Rush Hour 3 (2007)
Rush Hour 3 (2007)

Genre: Action Comedy Running Time: 1 hr. 31 min.

Release Date: August 10th, 2007 MPAA Rating: PG-13

Director: Brett Ratner Actors: Jackie Chan, Chris Tucker, Max von Sydow, Hiroyuki Sanada, Yvan Attal, Yuki Kudo, Noemie Lenoir, Zhang Jingchu, Mia Tyler

 


 

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emarkably redundant and yet still highly entertaining, Brett Ratner’s “Rush Hour 3” brings back the exhilaratingly hilarious duo of Jackie Chan and Chris Tucker, six years after the previous entry. The villains may be clichéd and ill-contrived, while the story is a mess of unnecessary subplots and meaningless backstories, but, clearly, comedy is key. From the first moments of the film to the predictable last, Jackie Chan and Chris Tucker demand attention with their lighthearted hijinks and comedic chemistry, which never stop amusing and amazing.

Chief Inspector Lee (Jackie Chan) and LAPD Detective Carter (Chris Tucker) are back in the U.S. to avenge Ambassador Han (Tzi Ma), who is nearly assassinated when he attempts to disclose information about an ultra secretive crime syndicate, the Triads. Their investigation brings them to Paris, where mysterious nightclub dancer Genevieve (Noemie Lenoir) may be the only clue to uncovering the murder plot and the marks against their own lives. Lee must also reconcile with his longtime friend Kenji (Hiroyuki Sanada), who may be on the wrong side of the law and at the heart of the conspiracy.

“Rush Hour 3” wastes no time leaping straight into action and comedy, which perfectly recreates the tone and mood of the first two films. Despite the fact that the story takes a backseat to the action, and the general (or signature) events that occur are overly repetitious amidst the series, it doesn’t attempt to camouflage itself as anything more than what meets the eye. Perhaps most disappointing of all is the conventionality of the antagonists and the nearly identical counterpart demises and plot twists from before, as if the filmmakers’ efforts to remain faithful to the franchise required duplicating storyline editing and structuring.

All the principle players return, including a few surprises, such as references to Isabella from “Rush Hour 2,” a grown-up Soo Yung (now played by Zhang Jingchu), and even minor supporting characters like the police chief. But the spotlight still unquestionably belongs to Tucker and Chan. While Chan is famous for his extraordinary martial arts skills and the fact that he does all of his own stunts, his age is beginning to interfere with the vigor and intensity of the stunts he’s willing to attempt. Less spectacular fight sequences are replaced by humorous events choreographed into action – even green-screen work that demonstrates risibly illogical arrangements make a discouraging appearance. Chan, at least, knows how to be creative with his fighting, and in his familiar fashion, makes use of tables, chairs, and random props to engage in comical battle. But the most impressive stunts are those of the villains who pursue the duo across the streets of Paris in riveting van and motorcycle chases. It’s refreshing to see violence portrayed in such a facetious manner and yet still be equally diverting and precarious. Tucker continues to use his fast-talking mouth instead of his brawn, and although the first two films created a mild distaste for his brand of obnoxiousness, here it is channeled directly toward villains – so the audience can wholeheartedly side with his boisterous blathering.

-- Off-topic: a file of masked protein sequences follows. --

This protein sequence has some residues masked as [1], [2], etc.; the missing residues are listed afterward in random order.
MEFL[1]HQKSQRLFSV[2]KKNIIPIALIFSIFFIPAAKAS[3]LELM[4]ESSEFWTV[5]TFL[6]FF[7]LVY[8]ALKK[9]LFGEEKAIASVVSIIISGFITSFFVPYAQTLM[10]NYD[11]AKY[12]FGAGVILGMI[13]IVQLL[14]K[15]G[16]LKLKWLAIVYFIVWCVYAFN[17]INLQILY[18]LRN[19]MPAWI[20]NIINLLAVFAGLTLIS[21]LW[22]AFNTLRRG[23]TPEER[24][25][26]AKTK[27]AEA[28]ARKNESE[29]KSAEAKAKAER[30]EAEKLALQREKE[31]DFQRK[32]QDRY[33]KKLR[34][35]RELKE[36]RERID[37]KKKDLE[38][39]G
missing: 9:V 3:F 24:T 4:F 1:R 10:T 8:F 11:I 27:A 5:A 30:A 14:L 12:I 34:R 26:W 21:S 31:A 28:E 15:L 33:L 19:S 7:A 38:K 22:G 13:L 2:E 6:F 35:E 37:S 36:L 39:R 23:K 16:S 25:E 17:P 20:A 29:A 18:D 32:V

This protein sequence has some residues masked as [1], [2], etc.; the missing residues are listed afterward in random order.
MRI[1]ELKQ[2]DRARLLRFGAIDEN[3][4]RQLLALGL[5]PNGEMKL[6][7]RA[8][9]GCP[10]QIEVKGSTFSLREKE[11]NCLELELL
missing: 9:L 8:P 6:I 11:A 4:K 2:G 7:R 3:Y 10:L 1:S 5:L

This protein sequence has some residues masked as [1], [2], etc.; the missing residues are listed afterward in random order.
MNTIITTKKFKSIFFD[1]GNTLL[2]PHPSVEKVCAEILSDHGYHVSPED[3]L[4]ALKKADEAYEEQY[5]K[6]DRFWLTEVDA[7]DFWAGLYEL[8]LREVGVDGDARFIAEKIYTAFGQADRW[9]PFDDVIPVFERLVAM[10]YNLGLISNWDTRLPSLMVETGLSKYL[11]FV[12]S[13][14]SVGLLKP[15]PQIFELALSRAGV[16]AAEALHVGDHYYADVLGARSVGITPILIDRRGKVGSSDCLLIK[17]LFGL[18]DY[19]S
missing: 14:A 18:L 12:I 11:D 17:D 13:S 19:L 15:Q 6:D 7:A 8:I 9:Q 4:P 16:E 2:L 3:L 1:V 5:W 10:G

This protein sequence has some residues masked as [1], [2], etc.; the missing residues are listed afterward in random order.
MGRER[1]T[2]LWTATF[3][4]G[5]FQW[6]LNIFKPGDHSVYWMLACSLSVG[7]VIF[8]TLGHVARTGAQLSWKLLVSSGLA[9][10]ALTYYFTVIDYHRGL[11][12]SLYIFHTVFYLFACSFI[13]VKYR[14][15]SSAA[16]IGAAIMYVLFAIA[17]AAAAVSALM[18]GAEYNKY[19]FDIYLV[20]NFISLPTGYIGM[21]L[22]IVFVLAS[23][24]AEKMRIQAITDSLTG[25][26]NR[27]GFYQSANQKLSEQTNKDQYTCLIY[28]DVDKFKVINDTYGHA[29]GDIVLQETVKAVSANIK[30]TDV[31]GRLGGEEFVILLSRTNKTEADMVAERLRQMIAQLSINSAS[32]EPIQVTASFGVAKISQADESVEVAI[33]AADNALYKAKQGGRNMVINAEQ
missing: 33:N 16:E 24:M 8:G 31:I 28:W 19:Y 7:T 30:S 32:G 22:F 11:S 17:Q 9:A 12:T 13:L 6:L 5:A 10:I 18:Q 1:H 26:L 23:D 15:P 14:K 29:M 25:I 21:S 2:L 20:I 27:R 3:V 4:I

The “Rush Hour” outings have always been a collection of action and comedy sequences loosely strung together by plot. It’s as if the gags are derived first; the story often feels trite and unoriginal and “Rush Hour 3” is no exception. But the chemistry between Tucker and Chan reaches a new high, while the fantastic setting of the “City of Light” allows for a new slew of racial jokes and political incorrectness. A “Who’s on first?” routine (obviously inspired by Abbott and Costello), a prim nun translating foul language, and George the anti-American French taxi driver are examples of witty additions to the regularly mischievous comedy showcased in the series. But the inclusion of a supermodel (here, Noemie Lenoir) is terribly expected, and screen legend Max von Sydow can’t seem to summon life into his generic role.

A showdown on the Eiffel Tower and the end-credits outtakes are other strong points, but Kenji’s forced villainy and pathetic character development will remind viewers that “Rush Hour 3” is a simple venture with unambitious goals, produced primarily for box office receipts. Though nothing is terribly memorable or awe-inspiring, constant bits of crudeness and slapstick humor make the occasion worthwhile, especially for fans of the prior installments. But after seeing all three “Rush Hour” features, it’s likely that audiences won’t be able to remember which one had which particular event or role – they all sort of blend together.

– Mike Massie

  • 7/10